I’ve watched more than half of the movies by this point and Last Wizard of the Century is still my absolute goshdarn favorite. I love the case, I love the character interactions, I love the history (which was accurate at the time it was made) and the animation is gorgeous. I have gotten a friend into the series by putting that movie on for them; I personally think it’s a better introduction to many of the series’ high points than the first episode is.
18. If you could have any of Conan’s gadgets, which would it be?
If I could have a working voice-changing bowtie, that would be pretty neat. I’m not sure what I’d do with it, practically, but most of Conan’s gadgets are only really necessary for small children living dangerous lives. The bowtie, however, has fun potential. Like, I wouldn’t do prank calls on strangers but friends are fair game. Also, like, could you use the thing to, I don’t know, voice an audiobook or a cartoon all by yourself by changing the voices? (Probably, as long as you can act, which I can’t…but let me dream!)
um every time I think about Trimberly going to Prom all I imagine is Kimberly, for once, actually being excited to go to a school event
Kimberly doesn’t care, she wears this bright yellow suit to prom, and Trini wears a pink one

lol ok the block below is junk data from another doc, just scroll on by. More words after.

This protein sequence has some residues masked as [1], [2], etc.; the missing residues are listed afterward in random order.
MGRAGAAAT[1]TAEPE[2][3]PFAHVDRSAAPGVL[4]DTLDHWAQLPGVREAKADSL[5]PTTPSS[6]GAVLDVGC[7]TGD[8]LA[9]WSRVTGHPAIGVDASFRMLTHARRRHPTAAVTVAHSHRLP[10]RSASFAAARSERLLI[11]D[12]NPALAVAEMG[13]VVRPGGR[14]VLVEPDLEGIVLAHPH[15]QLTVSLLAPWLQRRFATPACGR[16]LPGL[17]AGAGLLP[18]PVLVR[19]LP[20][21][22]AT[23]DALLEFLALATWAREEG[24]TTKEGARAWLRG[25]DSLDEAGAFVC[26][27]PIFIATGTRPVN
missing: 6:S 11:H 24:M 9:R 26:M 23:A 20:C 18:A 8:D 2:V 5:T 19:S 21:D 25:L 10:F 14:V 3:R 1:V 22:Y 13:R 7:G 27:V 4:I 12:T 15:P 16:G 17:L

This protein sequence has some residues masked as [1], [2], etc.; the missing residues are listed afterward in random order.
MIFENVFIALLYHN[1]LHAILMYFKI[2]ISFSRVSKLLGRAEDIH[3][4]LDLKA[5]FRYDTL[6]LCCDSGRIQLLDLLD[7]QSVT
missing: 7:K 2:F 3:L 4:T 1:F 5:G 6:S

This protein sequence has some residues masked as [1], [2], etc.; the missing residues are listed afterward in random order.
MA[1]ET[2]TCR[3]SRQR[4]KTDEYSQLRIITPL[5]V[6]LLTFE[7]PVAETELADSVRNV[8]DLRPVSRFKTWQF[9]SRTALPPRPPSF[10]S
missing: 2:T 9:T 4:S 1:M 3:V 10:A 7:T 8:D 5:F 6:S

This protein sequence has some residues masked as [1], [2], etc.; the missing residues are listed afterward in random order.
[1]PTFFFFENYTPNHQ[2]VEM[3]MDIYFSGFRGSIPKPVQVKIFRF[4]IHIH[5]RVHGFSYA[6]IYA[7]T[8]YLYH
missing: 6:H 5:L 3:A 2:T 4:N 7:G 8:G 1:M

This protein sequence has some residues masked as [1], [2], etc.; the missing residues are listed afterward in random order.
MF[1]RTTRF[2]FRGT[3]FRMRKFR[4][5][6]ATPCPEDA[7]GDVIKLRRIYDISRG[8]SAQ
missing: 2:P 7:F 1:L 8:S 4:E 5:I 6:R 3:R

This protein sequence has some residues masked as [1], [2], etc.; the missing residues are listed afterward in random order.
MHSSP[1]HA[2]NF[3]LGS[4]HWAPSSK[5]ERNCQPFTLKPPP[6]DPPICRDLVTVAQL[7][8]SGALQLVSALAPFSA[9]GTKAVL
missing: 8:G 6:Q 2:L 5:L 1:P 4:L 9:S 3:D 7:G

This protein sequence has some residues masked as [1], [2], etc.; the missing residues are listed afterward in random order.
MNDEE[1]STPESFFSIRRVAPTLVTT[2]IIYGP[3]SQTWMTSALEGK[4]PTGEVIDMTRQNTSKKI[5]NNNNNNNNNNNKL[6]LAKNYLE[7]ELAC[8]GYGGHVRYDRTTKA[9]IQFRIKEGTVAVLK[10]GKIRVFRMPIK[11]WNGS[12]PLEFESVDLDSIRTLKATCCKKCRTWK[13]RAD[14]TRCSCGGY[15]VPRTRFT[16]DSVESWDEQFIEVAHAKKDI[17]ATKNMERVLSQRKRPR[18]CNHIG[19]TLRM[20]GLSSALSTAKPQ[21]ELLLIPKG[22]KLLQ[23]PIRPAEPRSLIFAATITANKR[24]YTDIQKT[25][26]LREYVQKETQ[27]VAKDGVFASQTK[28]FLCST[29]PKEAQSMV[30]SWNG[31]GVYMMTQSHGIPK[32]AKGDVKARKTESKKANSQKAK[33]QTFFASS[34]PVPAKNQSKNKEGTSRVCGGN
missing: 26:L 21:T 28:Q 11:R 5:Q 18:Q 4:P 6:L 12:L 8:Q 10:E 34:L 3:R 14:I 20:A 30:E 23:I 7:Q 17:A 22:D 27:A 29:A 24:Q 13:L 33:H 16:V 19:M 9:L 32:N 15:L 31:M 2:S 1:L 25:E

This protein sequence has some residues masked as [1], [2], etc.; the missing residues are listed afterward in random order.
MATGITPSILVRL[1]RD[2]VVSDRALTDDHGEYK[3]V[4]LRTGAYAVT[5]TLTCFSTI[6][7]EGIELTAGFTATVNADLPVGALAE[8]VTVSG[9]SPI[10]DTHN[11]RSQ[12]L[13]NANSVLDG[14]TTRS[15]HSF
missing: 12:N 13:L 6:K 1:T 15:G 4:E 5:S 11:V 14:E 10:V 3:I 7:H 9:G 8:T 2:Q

They have pocket squares of their own colors
Trini parents are upset at first, but Trini’s dad supports it whenever Trini’s mom isn’t around
Kimberly thinks Limo’s are overrated, so Trini takes that as picking her up by sitting in the back of Jason’s trunk with a sign saying, “Kimberly is my most favorite person ever”
The boys all switch up each others colors, and Zack sneaks in some vodka
Before Trimberly show up they take pictures in front of Kim’s house, and more than half of the pictures are either blurry because Kim’s dad can’t seem to work the phone, or the boys are photobombing it
There is this really cute one of Kimberly kissing Trini’s forehead and it immediately joins one of the many pictures in Kim’s room, and it’s one of her favorites
Trini gets it and puts it in her wallet and her locker
Everyone is jealous of how good the Rangers look when they show up
Zack gets drunk and goes on stage and grabs a microphone, “This speech is for my mom, who’s the coolest mom ever, and for my best friend who looks like a little bird that will kill you.”
Everyone knows he’s talking about Trini, and when one of the lights find her, she’s in the corner making out with Kimberly
Kimberly has to stop Trini from killing Zack
Billy doesn’t understand what exactly happened, so Jason tried to explain to him, but kept laughing
When Zack finally gets kicked out they drive him to sonic to get him his favorite milkshake
When I was fourteen or fifteen, I liked to draw. I’d look up internet tutorials on how to draw the human figure, and nearly all of them suggested going outside and sketching anyone who goes by. Not only was this relaxing, but I noticed my art style become more realistic over time. I think we can apply similar concepts as writers to improve sensory description.